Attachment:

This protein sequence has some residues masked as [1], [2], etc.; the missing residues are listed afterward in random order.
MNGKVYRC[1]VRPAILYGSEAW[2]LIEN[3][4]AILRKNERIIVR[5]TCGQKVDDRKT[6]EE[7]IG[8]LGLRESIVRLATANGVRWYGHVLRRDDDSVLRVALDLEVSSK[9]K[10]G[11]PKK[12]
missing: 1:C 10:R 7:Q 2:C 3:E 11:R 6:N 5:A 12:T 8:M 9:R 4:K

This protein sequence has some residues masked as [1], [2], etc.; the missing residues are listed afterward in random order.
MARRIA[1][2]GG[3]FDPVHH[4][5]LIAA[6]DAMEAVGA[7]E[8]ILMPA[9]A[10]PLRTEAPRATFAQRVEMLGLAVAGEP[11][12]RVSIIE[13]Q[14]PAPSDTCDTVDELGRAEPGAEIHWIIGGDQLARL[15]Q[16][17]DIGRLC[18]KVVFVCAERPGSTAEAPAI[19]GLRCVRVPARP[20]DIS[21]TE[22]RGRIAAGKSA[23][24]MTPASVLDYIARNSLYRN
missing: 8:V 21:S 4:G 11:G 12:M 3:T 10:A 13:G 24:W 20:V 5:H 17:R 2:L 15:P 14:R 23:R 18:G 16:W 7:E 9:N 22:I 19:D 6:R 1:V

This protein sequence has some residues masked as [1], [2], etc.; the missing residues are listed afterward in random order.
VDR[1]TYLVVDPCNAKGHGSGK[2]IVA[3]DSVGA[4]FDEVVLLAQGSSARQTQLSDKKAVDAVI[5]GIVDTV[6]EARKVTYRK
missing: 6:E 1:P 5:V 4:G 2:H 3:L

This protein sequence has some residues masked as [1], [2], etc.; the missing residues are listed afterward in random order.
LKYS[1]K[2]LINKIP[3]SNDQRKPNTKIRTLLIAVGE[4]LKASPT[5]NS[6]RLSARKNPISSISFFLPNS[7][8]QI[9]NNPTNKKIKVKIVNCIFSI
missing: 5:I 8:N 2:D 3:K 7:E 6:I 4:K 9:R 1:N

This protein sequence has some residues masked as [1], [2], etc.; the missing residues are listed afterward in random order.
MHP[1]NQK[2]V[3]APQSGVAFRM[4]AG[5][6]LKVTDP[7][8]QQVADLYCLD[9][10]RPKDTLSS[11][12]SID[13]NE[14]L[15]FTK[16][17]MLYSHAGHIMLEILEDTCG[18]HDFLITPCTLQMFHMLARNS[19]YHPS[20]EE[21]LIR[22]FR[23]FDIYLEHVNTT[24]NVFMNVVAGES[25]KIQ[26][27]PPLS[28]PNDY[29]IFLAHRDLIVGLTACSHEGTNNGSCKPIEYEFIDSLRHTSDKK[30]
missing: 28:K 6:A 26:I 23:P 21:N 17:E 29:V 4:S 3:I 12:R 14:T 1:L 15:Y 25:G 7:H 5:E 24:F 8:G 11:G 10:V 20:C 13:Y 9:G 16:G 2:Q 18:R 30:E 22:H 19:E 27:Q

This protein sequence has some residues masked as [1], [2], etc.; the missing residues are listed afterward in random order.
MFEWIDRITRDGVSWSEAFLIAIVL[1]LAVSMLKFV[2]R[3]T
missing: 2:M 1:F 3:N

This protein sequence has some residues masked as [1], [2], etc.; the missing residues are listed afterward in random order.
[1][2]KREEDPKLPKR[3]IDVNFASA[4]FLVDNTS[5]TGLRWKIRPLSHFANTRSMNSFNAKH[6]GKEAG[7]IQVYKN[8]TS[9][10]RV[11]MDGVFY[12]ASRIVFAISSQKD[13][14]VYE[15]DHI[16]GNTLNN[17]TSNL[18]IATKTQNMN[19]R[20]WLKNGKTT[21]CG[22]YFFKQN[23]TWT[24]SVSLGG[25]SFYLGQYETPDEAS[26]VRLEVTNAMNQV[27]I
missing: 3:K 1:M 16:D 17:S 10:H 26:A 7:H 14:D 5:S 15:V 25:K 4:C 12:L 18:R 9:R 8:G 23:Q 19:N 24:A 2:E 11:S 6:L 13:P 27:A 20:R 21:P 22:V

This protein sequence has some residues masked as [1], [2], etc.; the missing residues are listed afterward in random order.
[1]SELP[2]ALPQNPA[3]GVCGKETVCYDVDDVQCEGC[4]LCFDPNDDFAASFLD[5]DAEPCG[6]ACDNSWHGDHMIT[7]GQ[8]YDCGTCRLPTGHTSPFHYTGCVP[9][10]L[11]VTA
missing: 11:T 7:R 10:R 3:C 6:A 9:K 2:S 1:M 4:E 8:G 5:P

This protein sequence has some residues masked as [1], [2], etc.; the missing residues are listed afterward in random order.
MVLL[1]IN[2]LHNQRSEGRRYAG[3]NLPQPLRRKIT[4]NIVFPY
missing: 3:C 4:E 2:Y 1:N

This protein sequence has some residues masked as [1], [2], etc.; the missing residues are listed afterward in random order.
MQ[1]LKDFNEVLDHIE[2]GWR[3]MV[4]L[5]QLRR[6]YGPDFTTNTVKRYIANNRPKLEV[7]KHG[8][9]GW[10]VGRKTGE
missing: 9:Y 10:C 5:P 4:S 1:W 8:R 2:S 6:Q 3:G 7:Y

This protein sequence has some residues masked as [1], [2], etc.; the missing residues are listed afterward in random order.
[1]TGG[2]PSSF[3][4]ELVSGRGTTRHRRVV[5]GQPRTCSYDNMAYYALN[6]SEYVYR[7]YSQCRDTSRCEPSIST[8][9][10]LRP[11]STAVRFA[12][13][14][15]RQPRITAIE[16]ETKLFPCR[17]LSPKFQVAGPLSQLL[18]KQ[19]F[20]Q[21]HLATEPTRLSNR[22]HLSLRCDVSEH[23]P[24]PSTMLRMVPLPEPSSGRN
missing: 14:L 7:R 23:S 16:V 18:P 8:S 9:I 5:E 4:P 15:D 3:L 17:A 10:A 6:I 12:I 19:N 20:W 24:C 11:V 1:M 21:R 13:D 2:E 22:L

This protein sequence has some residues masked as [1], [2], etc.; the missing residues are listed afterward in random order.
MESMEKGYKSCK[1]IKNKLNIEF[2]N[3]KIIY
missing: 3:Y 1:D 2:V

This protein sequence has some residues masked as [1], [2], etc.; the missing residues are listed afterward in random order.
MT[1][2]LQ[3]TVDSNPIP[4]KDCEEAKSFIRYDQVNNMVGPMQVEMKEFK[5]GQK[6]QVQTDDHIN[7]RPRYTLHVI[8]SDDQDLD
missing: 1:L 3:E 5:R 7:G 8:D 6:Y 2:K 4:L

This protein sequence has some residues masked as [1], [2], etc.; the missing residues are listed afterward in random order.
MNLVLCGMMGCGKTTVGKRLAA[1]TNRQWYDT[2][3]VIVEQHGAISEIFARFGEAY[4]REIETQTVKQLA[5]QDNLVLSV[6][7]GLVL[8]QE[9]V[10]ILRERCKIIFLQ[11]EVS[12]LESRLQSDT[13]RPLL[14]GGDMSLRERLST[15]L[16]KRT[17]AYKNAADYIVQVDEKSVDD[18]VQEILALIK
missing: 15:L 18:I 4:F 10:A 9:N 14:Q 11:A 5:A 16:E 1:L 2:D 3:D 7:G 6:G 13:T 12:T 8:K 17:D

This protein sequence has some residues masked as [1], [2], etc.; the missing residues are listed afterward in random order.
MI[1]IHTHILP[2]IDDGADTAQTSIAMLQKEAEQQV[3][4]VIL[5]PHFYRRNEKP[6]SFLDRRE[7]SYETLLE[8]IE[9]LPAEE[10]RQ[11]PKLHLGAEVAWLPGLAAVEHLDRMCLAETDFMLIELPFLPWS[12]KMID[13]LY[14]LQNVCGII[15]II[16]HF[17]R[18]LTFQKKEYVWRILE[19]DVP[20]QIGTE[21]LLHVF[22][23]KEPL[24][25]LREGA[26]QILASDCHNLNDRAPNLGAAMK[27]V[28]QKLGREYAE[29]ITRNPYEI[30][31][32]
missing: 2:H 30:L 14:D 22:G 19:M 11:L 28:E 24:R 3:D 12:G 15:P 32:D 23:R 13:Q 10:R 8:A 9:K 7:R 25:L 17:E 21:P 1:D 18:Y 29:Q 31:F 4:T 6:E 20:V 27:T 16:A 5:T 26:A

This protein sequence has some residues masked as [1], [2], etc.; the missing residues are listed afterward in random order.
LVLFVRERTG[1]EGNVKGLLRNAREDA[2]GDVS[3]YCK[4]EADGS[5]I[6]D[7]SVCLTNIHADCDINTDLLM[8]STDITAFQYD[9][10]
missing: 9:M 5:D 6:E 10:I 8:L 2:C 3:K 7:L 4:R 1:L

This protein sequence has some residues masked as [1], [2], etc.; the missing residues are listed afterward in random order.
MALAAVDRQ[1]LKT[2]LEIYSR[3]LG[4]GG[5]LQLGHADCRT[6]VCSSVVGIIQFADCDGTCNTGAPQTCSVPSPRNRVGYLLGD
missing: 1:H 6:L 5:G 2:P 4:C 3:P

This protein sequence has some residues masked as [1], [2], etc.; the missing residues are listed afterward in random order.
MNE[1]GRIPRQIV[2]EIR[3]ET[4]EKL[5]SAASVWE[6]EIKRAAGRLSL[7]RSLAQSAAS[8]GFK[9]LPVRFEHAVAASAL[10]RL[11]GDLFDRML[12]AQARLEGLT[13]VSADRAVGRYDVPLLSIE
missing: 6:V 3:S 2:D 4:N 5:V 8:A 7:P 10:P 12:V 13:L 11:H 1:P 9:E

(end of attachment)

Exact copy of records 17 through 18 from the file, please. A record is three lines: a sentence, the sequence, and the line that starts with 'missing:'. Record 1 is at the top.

This protein sequence has some residues masked as [1], [2], etc.; the missing residues are listed afterward in random order.
MALAAVDRQ[1]LKT[2]LEIYSR[3]LG[4]GG[5]LQLGHADCRT[6]VCSSVVGIIQFADCDGTCNTGAPQTCSVPSPRNRVGYLLGD
missing: 1:H 6:L 5:G 2:P 4:C 3:P

This protein sequence has some residues masked as [1], [2], etc.; the missing residues are listed afterward in random order.
MNE[1]GRIPRQIV[2]EIR[3]ET[4]EKL[5]SAASVWE[6]EIKRAAGRLSL[7]RSLAQSAAS[8]GFK[9]LPVRFEHAVAASAL[10]RL[11]GDLFDRML[12]AQARLEGLT[13]VSADRAVGRYDVPLLSIE
missing: 6:V 3:S 2:D 4:N 5:V 8:A 7:P 10:P 12:V 13:L 11:H 1:P 9:E